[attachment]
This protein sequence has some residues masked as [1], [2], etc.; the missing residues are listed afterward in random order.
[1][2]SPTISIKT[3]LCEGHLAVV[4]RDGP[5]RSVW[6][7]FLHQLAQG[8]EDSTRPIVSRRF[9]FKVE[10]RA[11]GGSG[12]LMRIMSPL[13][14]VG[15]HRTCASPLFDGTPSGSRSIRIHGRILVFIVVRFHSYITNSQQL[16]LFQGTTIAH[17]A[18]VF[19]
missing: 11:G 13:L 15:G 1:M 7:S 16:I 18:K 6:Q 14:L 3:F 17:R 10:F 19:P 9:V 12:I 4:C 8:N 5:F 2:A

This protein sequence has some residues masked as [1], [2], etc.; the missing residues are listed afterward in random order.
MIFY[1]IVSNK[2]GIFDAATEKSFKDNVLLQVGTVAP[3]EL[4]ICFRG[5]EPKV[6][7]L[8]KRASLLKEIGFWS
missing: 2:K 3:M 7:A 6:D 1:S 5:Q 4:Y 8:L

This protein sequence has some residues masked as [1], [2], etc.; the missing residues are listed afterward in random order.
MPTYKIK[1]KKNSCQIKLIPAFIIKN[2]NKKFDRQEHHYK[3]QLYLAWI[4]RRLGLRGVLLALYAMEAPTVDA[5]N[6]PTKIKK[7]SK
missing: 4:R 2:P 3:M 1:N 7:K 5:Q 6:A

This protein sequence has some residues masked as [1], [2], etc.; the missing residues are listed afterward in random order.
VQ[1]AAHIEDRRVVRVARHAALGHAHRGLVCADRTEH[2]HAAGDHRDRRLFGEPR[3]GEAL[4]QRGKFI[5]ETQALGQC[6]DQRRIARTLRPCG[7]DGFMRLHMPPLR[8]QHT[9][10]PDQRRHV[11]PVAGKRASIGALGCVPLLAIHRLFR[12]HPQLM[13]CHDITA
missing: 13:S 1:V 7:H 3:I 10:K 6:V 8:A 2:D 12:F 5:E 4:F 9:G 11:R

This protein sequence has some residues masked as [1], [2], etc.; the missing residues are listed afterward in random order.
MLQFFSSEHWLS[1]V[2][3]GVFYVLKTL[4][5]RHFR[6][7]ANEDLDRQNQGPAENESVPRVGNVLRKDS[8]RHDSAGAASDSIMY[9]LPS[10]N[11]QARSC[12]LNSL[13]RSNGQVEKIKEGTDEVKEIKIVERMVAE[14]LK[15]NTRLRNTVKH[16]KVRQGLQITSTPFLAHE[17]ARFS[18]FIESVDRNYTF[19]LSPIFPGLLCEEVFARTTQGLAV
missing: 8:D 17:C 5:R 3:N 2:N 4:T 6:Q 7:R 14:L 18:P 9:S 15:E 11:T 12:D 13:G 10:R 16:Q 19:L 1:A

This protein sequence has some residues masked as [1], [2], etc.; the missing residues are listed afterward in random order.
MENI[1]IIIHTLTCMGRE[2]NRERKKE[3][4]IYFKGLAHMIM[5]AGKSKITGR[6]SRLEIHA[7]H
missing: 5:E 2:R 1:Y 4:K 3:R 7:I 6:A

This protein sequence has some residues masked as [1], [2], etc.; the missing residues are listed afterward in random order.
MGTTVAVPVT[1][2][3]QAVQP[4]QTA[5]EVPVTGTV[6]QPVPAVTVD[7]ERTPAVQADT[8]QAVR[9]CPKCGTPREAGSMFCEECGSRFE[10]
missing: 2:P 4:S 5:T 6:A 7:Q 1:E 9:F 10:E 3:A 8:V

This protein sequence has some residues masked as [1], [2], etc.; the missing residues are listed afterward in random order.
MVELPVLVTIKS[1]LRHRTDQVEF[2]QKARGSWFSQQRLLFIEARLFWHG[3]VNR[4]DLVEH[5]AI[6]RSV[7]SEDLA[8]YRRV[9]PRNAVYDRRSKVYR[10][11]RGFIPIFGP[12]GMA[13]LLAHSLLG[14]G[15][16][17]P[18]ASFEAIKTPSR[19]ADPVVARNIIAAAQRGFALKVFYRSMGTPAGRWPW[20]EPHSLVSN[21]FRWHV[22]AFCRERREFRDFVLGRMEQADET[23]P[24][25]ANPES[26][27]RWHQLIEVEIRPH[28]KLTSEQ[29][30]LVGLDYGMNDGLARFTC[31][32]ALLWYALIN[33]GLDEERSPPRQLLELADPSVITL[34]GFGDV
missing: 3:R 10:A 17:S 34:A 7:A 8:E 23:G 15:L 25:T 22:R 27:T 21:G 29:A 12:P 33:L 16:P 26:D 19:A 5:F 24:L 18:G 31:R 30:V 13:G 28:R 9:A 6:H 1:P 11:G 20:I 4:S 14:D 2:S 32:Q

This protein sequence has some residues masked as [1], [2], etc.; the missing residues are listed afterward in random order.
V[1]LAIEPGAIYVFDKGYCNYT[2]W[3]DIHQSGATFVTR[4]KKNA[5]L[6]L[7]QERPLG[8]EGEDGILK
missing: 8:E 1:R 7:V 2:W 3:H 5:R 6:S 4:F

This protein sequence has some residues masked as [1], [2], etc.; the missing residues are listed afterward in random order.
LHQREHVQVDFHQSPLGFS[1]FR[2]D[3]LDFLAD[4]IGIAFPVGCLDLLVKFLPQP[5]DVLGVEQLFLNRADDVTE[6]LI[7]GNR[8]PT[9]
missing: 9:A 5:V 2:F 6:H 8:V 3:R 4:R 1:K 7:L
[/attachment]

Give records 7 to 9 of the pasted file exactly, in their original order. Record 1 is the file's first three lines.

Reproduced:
This protein sequence has some residues masked as [1], [2], etc.; the missing residues are listed afterward in random order.
MGTTVAVPVT[1][2][3]QAVQP[4]QTA[5]EVPVTGTV[6]QPVPAVTVD[7]ERTPAVQADT[8]QAVR[9]CPKCGTPREAGSMFCEECGSRFE[10]
missing: 2:P 4:S 5:T 6:A 7:Q 1:E 9:F 10:E 3:A 8:V

This protein sequence has some residues masked as [1], [2], etc.; the missing residues are listed afterward in random order.
MVELPVLVTIKS[1]LRHRTDQVEF[2]QKARGSWFSQQRLLFIEARLFWHG[3]VNR[4]DLVEH[5]AI[6]RSV[7]SEDLA[8]YRRV[9]PRNAVYDRRSKVYR[10][11]RGFIPIFGP[12]GMA[13]LLAHSLLG[14]G[15][16][17]P[18]ASFEAIKTPSR[19]ADPVVARNIIAAAQRGFALKVFYRSMGTPAGRWPW[20]EPHSLVSN[21]FRWHV[22]AFCRERREFRDFVLGRMEQADET[23]P[24][25]ANPES[26][27]RWHQLIEVEIRPH[28]KLTSEQ[29][30]LVGLDYGMNDGLARFTC[31][32]ALLWYALIN[33]GLDEERSPPRQLLELADPSVITL[34]GFGDV
missing: 3:R 10:A 17:S 34:A 7:A 8:E 23:G 15:L 25:T 22:R 27:T 21:G 29:A 12:P 33:L 16:P 26:D 19:A 5:F 24:L 18:G 31:R 30:V 13:G 28:R 9:A 6:H 1:P 11:G 20:I 4:S 14:D 2:S 32:Q

This protein sequence has some residues masked as [1], [2], etc.; the missing residues are listed afterward in random order.
V[1]LAIEPGAIYVFDKGYCNYT[2]W[3]DIHQSGATFVTR[4]KKNA[5]L[6]L[7]QERPLG[8]EGEDGILK
missing: 8:E 1:R 7:V 2:W 3:H 5:R 6:S 4:F